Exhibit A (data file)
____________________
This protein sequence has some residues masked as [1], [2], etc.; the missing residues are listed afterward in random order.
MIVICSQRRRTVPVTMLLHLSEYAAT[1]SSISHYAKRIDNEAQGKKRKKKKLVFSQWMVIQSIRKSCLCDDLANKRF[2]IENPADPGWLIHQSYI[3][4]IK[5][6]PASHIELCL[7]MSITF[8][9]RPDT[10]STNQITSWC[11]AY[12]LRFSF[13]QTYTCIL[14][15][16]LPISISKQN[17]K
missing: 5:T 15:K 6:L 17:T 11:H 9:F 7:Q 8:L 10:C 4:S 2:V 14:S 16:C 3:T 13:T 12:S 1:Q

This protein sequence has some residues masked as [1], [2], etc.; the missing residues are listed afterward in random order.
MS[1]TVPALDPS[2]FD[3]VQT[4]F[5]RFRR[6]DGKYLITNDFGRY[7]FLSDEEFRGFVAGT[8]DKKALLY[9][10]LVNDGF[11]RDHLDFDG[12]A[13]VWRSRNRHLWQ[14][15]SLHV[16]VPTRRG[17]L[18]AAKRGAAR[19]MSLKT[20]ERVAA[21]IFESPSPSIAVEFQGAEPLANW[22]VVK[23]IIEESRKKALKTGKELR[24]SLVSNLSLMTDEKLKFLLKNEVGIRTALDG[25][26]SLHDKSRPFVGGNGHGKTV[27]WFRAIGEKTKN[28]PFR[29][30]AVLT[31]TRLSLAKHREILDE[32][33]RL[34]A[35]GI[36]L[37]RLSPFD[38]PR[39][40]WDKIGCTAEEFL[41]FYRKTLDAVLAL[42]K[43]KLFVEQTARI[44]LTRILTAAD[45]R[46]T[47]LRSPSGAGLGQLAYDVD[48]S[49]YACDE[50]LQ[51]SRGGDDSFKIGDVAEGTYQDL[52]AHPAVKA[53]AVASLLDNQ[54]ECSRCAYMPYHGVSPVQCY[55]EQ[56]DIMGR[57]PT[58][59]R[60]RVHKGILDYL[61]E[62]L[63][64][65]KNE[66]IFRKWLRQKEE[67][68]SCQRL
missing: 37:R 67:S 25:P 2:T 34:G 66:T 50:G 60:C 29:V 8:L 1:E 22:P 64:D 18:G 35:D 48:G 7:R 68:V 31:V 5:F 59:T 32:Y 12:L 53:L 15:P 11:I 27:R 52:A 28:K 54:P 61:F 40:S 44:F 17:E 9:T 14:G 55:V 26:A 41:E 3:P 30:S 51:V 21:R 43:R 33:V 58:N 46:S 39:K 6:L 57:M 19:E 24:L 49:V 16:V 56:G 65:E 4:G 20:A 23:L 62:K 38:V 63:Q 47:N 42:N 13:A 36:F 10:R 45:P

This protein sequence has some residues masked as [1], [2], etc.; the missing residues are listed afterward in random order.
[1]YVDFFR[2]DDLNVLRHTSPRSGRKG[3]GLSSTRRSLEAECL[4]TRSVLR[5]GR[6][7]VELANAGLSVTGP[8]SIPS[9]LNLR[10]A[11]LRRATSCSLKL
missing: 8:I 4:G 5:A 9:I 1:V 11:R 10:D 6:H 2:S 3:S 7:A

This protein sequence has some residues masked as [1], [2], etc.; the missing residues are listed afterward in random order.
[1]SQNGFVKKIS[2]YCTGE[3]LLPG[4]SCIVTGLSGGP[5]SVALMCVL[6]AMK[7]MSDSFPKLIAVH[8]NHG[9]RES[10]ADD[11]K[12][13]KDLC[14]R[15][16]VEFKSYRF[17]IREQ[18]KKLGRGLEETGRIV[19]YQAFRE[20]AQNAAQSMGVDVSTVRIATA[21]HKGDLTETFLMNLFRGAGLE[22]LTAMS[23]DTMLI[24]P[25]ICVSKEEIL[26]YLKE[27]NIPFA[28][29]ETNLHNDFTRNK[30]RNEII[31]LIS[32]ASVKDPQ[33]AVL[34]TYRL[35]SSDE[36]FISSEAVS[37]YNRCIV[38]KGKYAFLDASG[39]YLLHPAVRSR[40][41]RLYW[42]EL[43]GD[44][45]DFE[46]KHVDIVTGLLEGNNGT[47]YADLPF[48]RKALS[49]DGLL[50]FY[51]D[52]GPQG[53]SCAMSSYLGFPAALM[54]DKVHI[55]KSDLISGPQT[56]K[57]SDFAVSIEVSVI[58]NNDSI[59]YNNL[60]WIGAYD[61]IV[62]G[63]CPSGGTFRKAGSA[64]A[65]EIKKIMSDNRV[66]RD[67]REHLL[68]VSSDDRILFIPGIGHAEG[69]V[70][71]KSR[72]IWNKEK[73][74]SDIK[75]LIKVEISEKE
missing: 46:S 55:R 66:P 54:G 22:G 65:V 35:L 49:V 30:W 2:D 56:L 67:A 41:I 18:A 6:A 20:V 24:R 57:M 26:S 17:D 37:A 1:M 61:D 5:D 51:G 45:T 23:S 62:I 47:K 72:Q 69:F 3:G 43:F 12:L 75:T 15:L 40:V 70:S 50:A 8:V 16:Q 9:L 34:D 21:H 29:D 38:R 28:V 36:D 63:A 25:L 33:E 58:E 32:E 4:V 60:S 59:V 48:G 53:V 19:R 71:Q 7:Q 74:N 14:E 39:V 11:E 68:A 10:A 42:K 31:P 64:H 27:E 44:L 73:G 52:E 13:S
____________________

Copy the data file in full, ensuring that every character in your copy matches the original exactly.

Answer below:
This protein sequence has some residues masked as [1], [2], etc.; the missing residues are listed afterward in random order.
MIVICSQRRRTVPVTMLLHLSEYAAT[1]SSISHYAKRIDNEAQGKKRKKKKLVFSQWMVIQSIRKSCLCDDLANKRF[2]IENPADPGWLIHQSYI[3][4]IK[5][6]PASHIELCL[7]MSITF[8][9]RPDT[10]STNQITSWC[11]AY[12]LRFSF[13]QTYTCIL[14][15][16]LPISISKQN[17]K
missing: 5:T 15:K 6:L 17:T 11:H 9:F 7:Q 8:L 10:C 4:S 2:V 14:S 16:C 3:T 13:T 12:S 1:Q

This protein sequence has some residues masked as [1], [2], etc.; the missing residues are listed afterward in random order.
MS[1]TVPALDPS[2]FD[3]VQT[4]F[5]RFRR[6]DGKYLITNDFGRY[7]FLSDEEFRGFVAGT[8]DKKALLY[9][10]LVNDGF[11]RDHLDFDG[12]A[13]VWRSRNRHLWQ[14][15]SLHV[16]VPTRRG[17]L[18]AAKRGAAR[19]MSLKT[20]ERVAA[21]IFESPSPSIAVEFQGAEPLANW[22]VVK[23]IIEESRKKALKTGKELR[24]SLVSNLSLMTDEKLKFLLKNEVGIRTALDG[25][26]SLHDKSRPFVGGNGHGKTV[27]WFRAIGEKTKN[28]PFR[29][30]AVLT[31]TRLSLAKHREILDE[32][33]RL[34]A[35]GI[36]L[37]RLSPFD[38]PR[39][40]WDKIGCTAEEFL[41]FYRKTLDAVLAL[42]K[43]KLFVEQTARI[44]LTRILTAAD[45]R[46]T[47]LRSPSGAGLGQLAYDVD[48]S[49]YACDE[50]LQ[51]SRGGDDSFKIGDVAEGTYQDL[52]AHPAVKA[53]AVASLLDNQ[54]ECSRCAYMPYHGVSPVQCY[55]EQ[56]DIMGR[57]PT[58][59]R[60]RVHKGILDYL[61]E[62]L[63][64][65]KNE[66]IFRKWLRQKEE[67][68]SCQRL
missing: 37:R 67:S 25:P 2:T 34:G 66:T 50:G 60:C 29:V 8:L 1:E 22:P 64:D 18:G 35:D 48:G 7:R 68:V 31:V 5:F 59:T 32:Y 12:L 53:L 15:P 11:I 27:R 52:A 28:K 54:P 61:F 40:S 44:F 17:E 9:T 14:G 55:V 26:A 41:E 3:P 30:S 51:V 21:R 43:R 33:V 58:N 46:S 39:K 6:L 57:M 19:E 24:L 49:V 16:V 56:G 65:E 4:G 20:A 23:L 62:K 38:V 63:Q 47:N 42:N 13:A 36:F 10:R 45:P

This protein sequence has some residues masked as [1], [2], etc.; the missing residues are listed afterward in random order.
[1]YVDFFR[2]DDLNVLRHTSPRSGRKG[3]GLSSTRRSLEAECL[4]TRSVLR[5]GR[6][7]VELANAGLSVTGP[8]SIPS[9]LNLR[10]A[11]LRRATSCSLKL
missing: 8:I 4:G 5:A 9:I 1:V 11:R 10:D 6:H 2:S 3:S 7:A

This protein sequence has some residues masked as [1], [2], etc.; the missing residues are listed afterward in random order.
[1]SQNGFVKKIS[2]YCTGE[3]LLPG[4]SCIVTGLSGGP[5]SVALMCVL[6]AMK[7]MSDSFPKLIAVH[8]NHG[9]RES[10]ADD[11]K[12][13]KDLC[14]R[15][16]VEFKSYRF[17]IREQ[18]KKLGRGLEETGRIV[19]YQAFRE[20]AQNAAQSMGVDVSTVRIATA[21]HKGDLTETFLMNLFRGAGLE[22]LTAMS[23]DTMLI[24]P[25]ICVSKEEIL[26]YLKE[27]NIPFA[28][29]ETNLHNDFTRNK[30]RNEII[31]LIS[32]ASVKDPQ[33]AVL[34]TYRL[35]SSDE[36]FISSEAVS[37]YNRCIV[38]KGKYAFLDASG[39]YLLHPAVRSR[40][41]RLYW[42]EL[43]GD[44][45]DFE[46]KHVDIVTGLLEGNNGT[47]YADLPF[48]RKALS[49]DGLL[50]FY[51]D[52]GPQG[53]SCAMSSYLGFPAALM[54]DKVHI[55]KSDLISGPQT[56]K[57]SDFAVSIEVSVI[58]NNDSI[59]YNNL[60]WIGAYD[61]IV[62]G[63]CPSGGTFRKAGSA[64]A[65]EIKKIMSDNRV[66]RD[67]REHLL[68]VSSDDRILFIPGIGHAEG[69]V[70][71]KSR[72]IWNKEK[73][74]SDIK[75]LIKVEISEKE
missing: 46:S 55:R 66:P 54:G 22:G 65:V 35:L 49:V 30:W 2:D 56:L 67:A 41:I 18:A 6:A 20:V 24:R 57:M 26:S 17:D 37:A 1:M 61:D 5:D 51:G 45:T 23:S 62:I 47:K 72:Q 69:F 3:G 43:F 12:L 75:T 15:L 40:V 70:S 50:A 8:V 16:Q 9:L 34:D 21:H 29:D 38:R 28:V 36:D 63:A 25:L 33:E 58:E 32:E 4:V 60:S 59:V 48:G 53:V 19:R 71:Q 7:Q 74:N 14:E 39:V 11:E 68:A 10:A 42:K 31:P 64:H 27:E 44:L 73:G 52:E 13:S